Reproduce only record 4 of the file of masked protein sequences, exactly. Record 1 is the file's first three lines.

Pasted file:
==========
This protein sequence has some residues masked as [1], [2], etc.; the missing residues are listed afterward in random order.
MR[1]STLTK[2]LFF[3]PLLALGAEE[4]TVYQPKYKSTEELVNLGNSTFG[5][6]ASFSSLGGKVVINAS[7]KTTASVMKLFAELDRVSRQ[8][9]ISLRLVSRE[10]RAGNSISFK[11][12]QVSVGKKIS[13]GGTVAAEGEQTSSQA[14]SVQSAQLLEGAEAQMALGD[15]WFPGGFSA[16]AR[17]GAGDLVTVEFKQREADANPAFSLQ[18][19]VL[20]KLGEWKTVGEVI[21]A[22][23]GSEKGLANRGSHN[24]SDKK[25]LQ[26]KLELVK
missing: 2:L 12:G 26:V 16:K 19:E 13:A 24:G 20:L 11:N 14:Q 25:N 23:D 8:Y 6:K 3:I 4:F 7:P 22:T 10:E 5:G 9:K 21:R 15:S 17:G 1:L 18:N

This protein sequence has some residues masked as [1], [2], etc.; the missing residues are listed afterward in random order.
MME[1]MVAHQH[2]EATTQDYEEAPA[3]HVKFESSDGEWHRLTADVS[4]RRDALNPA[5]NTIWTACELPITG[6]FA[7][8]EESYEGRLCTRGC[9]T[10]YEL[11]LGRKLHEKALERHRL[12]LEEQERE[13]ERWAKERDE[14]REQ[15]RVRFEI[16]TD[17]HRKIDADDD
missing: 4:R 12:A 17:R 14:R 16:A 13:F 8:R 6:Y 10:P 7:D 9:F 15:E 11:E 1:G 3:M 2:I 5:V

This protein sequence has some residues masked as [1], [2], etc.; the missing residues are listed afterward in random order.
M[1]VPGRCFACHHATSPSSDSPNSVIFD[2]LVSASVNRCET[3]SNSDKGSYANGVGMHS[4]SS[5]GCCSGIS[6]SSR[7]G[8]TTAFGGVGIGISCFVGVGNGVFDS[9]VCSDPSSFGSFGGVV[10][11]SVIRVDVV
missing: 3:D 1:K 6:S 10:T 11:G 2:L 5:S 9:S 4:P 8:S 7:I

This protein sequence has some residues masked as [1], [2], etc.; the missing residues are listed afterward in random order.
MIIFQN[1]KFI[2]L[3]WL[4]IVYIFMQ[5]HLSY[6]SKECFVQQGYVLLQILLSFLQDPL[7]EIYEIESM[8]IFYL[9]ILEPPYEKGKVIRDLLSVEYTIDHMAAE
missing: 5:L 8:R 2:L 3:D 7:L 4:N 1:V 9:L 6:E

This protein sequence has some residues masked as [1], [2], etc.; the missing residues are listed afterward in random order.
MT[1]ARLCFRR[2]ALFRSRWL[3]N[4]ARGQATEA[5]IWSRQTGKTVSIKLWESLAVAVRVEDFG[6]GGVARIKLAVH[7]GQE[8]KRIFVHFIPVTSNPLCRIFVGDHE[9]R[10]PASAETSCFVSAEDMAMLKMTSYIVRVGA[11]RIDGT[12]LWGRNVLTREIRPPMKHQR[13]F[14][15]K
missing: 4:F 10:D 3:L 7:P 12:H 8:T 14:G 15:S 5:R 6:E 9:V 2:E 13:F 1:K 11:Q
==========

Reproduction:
This protein sequence has some residues masked as [1], [2], etc.; the missing residues are listed afterward in random order.
MIIFQN[1]KFI[2]L[3]WL[4]IVYIFMQ[5]HLSY[6]SKECFVQQGYVLLQILLSFLQDPL[7]EIYEIESM[8]IFYL[9]ILEPPYEKGKVIRDLLSVEYTIDHMAAE
missing: 5:L 8:R 2:L 3:D 7:L 4:N 1:V 9:L 6:E